By Jean Christou
Political parties were all riled up on Thursday over reports that British Foreign Secretary Philip Hammond would be in Cyprus on March 31 and would visit Turkish Cypriot leader Dervis Eroglu on April 1, the 60th anniversary of the EOKA uprising against colonial rule.
The Greens, Citizens Alliance and socialist EDEK were most the most vociferous saying such a thing could not be tolerated by Greek Cypriots, and on that particular date.
The British High Commission said it could not confirm both for security reasons and because no date of arrival had been finalised, on what day Hammond would arrive or who he would be meeting, and when.
But informed sources said the foreign secretary was moving towards a visit “at some point”. “It has not been firmed up,” they said.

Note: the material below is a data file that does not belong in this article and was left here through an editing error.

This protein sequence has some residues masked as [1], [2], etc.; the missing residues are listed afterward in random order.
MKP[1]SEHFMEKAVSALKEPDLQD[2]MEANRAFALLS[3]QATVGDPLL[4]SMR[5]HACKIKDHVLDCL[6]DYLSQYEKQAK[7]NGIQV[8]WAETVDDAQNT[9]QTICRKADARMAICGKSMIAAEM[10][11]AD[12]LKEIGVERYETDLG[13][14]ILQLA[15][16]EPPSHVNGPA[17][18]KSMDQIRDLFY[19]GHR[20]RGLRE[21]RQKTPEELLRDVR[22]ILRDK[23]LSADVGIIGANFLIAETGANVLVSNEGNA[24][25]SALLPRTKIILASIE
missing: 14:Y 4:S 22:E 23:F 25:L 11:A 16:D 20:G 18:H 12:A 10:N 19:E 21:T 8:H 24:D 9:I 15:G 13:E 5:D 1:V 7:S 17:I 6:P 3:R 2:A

The visit, if it goes ahead will be part of a tour Hammond is doing in Europe focusing on Britain’s EU reform agenda and would hope to get Cyprus onside. Britons got to the polls in May.
According to reports in the Greek Cypriot press, Hammond would go to the north to meet Eroglu ahead of elections there on April 19.
In the government-controlled areas, the reports said he would meet President Nicos Anastasiades and Foreign Minister Ioannis Kasoulides.
If Hammond goes north, and especially on April 1, it is likely to spark a furore not seen since his predecessor Jack Straw did something similar in 2006 and was subsequently snubbed by the late President Tassos Papadopoulos.
Late last year, Straw called on the international community to accept the division of Cyprus as a reality.
Last year, US Vice President Joe Biden cross to the north to meet Eroglu but the meeting was held at Eroglu’s residence rather than his offices, which are next door to each other and separated by a hallway.